First of all, I think that the personal car is a very safe solution because it’s a confined, controllable space. We started long ago with antimicrobial surfaces, using special coatings that kill germs up to 99 percent of germs. We also have developed solutions that purify the air using UV light. This is being implemented in vehicles as we speak. And we had fortuitous timing because several months before the pandemic hit, we came up a solution that cleans the complete interior’s high-touch areas using UV light from an overhead console. We didn’t know that the pandemic was coming, but after it started that solution took off big time, generating high interest. Now we are looking at additional applications such as a special box equipped with UV light that you can put your phone or your keys or other items in to have them quickly cleaned of germs.
Are any of those products already on the market?
An integrated solution usually takes about two years to bring to market. So, we are not there yet but we are very close. Therefore, I cannot talk about the first car brands that will come out with this UV sanitizer solution in their production vehicles.
When do you think we’ll see the first fully autonomous cars on the road and when do you think we’ll actually get to some level of mass production of these vehicles?
There are fully autonomous vehicles on the road already, so it’s not going to be this magic moment where on December 31, 2025, we have autonomous cars traveling within a geo-fenced area. That’s happening already. These are vehicles without steering wheels. But when it comes to those vehicles being accessible for you and me, I think toward the end of the decade we will see a lot more fully automated vehicles. The predictions regarding the transition to mass autonomous vehicle usage is between 2030 and 2035.
Have automakers de-emphasized their autonomous vehicle plans?
Yes. Some of our customers put the brakes a little bit on autonomous. The pandemic forced them to rethink their investment strategies as did the rapid shift toward electrification. You can only spend your money once, so they had to make some choices. On the other hand, some customers didn’t slowdown. If we look at recent vehicle introductions, especially in the premium segment, we see these evolutionary higher levels of automated driving being offered. In addition, companies that only focus on autonomous driving such as Waymo, continue to accelerate. So, yes, we were aware of some of those decisions to slow down, but I think it’s picking up again.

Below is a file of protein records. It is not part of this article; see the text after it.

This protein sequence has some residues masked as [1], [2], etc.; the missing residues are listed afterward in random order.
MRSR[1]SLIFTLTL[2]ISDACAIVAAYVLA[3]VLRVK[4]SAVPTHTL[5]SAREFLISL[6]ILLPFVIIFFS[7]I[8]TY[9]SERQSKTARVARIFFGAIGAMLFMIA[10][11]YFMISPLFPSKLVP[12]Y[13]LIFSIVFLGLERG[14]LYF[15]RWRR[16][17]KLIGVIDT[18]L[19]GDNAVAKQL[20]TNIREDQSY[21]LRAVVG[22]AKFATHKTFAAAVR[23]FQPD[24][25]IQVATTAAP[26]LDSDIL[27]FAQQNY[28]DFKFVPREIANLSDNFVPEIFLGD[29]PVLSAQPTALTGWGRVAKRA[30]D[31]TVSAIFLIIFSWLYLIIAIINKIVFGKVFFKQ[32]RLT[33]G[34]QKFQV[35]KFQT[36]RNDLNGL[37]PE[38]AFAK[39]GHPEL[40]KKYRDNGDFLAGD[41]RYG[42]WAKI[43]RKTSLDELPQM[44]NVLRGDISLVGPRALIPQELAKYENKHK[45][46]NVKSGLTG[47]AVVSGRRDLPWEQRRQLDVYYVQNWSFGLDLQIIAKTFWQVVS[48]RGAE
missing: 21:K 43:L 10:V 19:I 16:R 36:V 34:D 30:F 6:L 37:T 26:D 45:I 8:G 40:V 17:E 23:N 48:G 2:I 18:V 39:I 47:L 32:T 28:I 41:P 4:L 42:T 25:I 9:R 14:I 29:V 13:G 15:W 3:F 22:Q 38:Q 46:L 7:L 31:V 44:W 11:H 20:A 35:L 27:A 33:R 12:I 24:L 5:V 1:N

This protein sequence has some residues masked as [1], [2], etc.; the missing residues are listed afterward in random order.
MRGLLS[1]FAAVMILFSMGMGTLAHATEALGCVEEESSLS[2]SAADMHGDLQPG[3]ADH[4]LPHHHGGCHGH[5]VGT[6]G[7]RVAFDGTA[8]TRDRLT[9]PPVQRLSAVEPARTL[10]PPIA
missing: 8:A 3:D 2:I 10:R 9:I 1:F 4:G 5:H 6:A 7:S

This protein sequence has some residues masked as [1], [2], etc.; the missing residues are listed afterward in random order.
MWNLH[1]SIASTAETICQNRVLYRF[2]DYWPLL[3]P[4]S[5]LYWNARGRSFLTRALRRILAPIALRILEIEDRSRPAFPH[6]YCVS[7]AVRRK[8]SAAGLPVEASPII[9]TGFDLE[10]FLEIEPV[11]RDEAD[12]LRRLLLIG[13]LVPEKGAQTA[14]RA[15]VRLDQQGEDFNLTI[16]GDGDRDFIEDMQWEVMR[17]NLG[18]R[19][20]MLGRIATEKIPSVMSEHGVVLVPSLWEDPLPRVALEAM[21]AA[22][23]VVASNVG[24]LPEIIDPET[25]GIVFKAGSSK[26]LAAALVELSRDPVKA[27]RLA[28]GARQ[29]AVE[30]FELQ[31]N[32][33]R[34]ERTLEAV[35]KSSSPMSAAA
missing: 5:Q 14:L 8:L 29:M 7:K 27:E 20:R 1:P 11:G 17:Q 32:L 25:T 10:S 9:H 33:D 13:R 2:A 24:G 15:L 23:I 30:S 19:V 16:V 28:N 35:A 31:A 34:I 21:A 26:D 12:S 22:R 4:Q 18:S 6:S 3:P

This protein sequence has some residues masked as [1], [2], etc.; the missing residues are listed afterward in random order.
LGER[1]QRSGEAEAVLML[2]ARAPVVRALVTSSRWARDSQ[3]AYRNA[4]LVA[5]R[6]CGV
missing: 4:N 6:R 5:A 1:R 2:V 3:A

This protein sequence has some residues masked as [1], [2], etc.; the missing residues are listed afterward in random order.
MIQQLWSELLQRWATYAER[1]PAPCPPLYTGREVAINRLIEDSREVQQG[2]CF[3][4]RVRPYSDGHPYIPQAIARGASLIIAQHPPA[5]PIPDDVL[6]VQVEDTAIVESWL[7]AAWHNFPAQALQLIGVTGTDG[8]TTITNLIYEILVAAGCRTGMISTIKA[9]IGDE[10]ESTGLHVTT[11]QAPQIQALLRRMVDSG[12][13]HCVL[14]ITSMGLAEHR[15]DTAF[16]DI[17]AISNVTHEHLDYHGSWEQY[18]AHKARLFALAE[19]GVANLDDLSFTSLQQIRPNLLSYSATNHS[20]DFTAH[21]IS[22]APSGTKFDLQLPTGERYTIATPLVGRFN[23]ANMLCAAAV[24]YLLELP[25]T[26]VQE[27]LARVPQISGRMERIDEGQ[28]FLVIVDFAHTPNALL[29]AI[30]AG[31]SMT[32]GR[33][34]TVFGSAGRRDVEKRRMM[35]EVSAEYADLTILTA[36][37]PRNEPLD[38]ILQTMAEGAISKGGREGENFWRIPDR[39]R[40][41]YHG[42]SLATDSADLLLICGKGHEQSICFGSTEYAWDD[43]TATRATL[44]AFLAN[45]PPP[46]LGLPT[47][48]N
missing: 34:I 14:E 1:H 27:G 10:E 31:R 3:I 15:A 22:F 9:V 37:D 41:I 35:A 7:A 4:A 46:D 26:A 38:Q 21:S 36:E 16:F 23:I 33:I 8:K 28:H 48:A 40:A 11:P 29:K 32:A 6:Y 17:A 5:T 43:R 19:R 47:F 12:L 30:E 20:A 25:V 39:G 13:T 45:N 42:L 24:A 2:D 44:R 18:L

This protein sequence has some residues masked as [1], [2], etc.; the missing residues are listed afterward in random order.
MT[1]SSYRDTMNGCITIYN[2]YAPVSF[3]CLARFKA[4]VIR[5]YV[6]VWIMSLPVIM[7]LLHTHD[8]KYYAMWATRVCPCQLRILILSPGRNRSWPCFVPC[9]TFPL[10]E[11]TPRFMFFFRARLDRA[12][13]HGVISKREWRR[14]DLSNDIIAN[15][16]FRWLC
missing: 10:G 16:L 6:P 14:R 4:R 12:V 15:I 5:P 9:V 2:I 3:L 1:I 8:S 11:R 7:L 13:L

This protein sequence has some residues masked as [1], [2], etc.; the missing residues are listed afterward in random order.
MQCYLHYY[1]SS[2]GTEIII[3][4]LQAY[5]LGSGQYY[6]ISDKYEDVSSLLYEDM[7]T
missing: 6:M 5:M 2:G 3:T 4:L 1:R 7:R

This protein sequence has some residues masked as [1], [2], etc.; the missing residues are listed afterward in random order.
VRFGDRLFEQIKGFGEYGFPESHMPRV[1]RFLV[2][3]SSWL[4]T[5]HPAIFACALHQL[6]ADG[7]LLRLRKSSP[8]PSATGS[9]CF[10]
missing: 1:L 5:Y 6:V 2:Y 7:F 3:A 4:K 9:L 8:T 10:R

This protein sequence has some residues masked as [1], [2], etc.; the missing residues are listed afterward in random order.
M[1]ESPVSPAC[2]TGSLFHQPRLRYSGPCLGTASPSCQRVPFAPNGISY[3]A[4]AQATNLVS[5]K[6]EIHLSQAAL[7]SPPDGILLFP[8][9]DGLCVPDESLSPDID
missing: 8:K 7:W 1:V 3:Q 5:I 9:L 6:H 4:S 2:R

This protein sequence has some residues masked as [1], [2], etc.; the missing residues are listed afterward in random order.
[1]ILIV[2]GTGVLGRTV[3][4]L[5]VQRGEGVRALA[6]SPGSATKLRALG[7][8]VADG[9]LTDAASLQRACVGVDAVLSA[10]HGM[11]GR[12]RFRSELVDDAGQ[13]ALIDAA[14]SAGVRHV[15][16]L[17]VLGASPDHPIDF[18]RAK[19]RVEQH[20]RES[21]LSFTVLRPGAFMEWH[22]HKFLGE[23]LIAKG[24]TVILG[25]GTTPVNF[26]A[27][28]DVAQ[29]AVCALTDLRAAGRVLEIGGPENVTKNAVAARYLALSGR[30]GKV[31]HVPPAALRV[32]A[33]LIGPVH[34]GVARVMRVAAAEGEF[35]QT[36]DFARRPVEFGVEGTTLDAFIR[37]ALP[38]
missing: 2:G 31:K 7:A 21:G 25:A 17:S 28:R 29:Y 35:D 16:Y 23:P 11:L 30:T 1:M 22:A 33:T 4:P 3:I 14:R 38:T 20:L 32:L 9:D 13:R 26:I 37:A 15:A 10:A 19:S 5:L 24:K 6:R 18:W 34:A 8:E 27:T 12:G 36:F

At one of Yanfeng’s event a couple years ago I was introduced to your so-called “shy tech” features that are embedded in the dashboard or armrest but when they are not needed, they disappear. They are just under surface. What is the future for such features?
First of all, with all these electronics, features and functions making their way into the interior, there is a real risk of cognitive overload the user. We have to move away from having so many physical buttons and find different ways to interact with the vehicle. But you don’t want all that that functionality to be in your face when you don’t need it. That is why shy tech is gaining in importance: it’s there when you need it, but it’s not in your face when you don’t need it. These solutions make sense as we transition in the next five to 10 years toward higher level of automated driving. But right now, we are still in a situation where the driver has to have hands on the wheel, eyes on the road. You cannot have all these hidden switches in a seamless, flat surface because then the driver won’t know where to go with their fingers to operate certain functions. So, these features can’t be completely shy. They cannot be completely hidden. There has to be a level of tactical guidance and feedback to operate this in a safe way. But the trend is definitely there that the interior a very quiet cocoon with a lot of features and functions that are only there when you need them.